Minimum wage cut proposal fuels Labour Day turnout

May 9, 2014
Unions march at a Labour Day rally in Brisbane on May 4. Photo: Tony Robertson.

Community anger at a proposal to cut the minimum wage from $16 to $12 an hour has fuelled large Labour Day turnouts across Queensland on May 4 and 5.

About 30,000 marchers from dozens of unions packed Brisbane streets, joining thousands of others in activities in Queensland cities and towns.

Queensland Council of Unions President John Battams said this week’s federal Commission of Audit recommendation to cut the minimum wage by 25% was a disgraceful attack on working people.

“The federal Coalition should be ashamed of how it’s letting the big end of town run Australia, with its plans to cut wages and privatise vital community services,” he told the crowd after the march to the Brisbane RNA Showgrounds.

“We don’t want a poverty level minimum wage and we don’t want people having to pay extraordinary costs for their healthcare,” he said.

He said the record turnout at Brisbane’s march reflected increasing concern among unions and community groups about the divisive and regressive policies and actions of the state LNP government and federal Coalition government.

Marches at the Gold Coast, Ipswich and Toowoomba on Saturday drew record numbers. Marches and activities were held on May 4 in Bundaberg, Maryborough, Barcaldine, Cairns, Emu Park, Mackay, Moranbah, Rockhampton and Townsville.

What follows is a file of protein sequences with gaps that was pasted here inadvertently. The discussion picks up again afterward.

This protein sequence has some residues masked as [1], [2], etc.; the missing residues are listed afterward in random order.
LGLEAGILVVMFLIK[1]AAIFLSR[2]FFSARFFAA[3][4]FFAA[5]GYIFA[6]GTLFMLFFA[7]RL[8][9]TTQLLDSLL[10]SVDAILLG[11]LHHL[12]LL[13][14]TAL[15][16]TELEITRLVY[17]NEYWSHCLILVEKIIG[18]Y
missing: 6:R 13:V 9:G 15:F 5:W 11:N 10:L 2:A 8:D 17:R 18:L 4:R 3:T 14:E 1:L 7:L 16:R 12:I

Anger was also directed at the Newman government’s agenda to cut workplace health and safety laws.

“The Newman LNP government is arrogantly forging ahead with an ideological agenda and it refuses to stop and ask for directions from Queenslanders,” Battams said.
Queensland Opposition Leader Annastacia Palaszczuk addressed the Labour Day crowd.

She pledged to restore common law access for injured workers, removed by the LNP government, if Labor returns to government next election. She also vowed to return the Labour Day public holiday to its rightful place in May.

This was the 123rd year of observance of Labour Day, and it again recognised achievements of the union movement for wider society, including health and safety laws, compulsory superannuation, paid maternity leave, fair wages and working conditions, and many other benefits for the community.

This year the Queensland Teachers’ Union led the Brisbane march to mark its 125th year of working for members and education.

[Reprinted from]

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